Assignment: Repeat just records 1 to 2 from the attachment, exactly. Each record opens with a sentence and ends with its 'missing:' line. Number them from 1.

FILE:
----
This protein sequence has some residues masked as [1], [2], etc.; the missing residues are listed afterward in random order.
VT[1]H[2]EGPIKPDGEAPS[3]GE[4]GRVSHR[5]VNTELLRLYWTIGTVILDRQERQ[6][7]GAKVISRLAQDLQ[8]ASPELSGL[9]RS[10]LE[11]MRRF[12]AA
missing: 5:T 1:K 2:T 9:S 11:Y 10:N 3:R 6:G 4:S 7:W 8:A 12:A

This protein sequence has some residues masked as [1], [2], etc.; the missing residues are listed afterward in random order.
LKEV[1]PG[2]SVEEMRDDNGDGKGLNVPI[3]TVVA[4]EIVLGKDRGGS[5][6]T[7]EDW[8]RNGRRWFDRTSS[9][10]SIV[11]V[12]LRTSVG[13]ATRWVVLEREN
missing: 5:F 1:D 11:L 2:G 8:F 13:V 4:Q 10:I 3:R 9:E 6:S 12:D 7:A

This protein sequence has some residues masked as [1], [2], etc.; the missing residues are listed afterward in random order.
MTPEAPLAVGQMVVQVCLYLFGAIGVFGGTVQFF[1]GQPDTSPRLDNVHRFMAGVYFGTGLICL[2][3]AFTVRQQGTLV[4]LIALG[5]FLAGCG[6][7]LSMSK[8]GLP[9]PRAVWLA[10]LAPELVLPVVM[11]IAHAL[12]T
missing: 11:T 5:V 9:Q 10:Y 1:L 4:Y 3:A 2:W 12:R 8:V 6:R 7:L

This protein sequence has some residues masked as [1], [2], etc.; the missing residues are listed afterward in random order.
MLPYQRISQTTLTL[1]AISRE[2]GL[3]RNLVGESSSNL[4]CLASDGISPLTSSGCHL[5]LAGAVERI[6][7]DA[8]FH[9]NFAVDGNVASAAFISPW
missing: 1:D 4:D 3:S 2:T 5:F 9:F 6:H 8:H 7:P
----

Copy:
This protein sequence has some residues masked as [1], [2], etc.; the missing residues are listed afterward in random order.
VT[1]H[2]EGPIKPDGEAPS[3]GE[4]GRVSHR[5]VNTELLRLYWTIGTVILDRQERQ[6][7]GAKVISRLAQDLQ[8]ASPELSGL[9]RS[10]LE[11]MRRF[12]AA
missing: 5:T 1:K 2:T 9:S 11:Y 10:N 3:R 6:G 4:S 7:W 8:A 12:A

This protein sequence has some residues masked as [1], [2], etc.; the missing residues are listed afterward in random order.
LKEV[1]PG[2]SVEEMRDDNGDGKGLNVPI[3]TVVA[4]EIVLGKDRGGS[5][6]T[7]EDW[8]RNGRRWFDRTSS[9][10]SIV[11]V[12]LRTSVG[13]ATRWVVLEREN
missing: 5:F 1:D 11:L 2:G 8:F 13:V 4:Q 10:I 3:R 9:E 6:S 12:D 7:A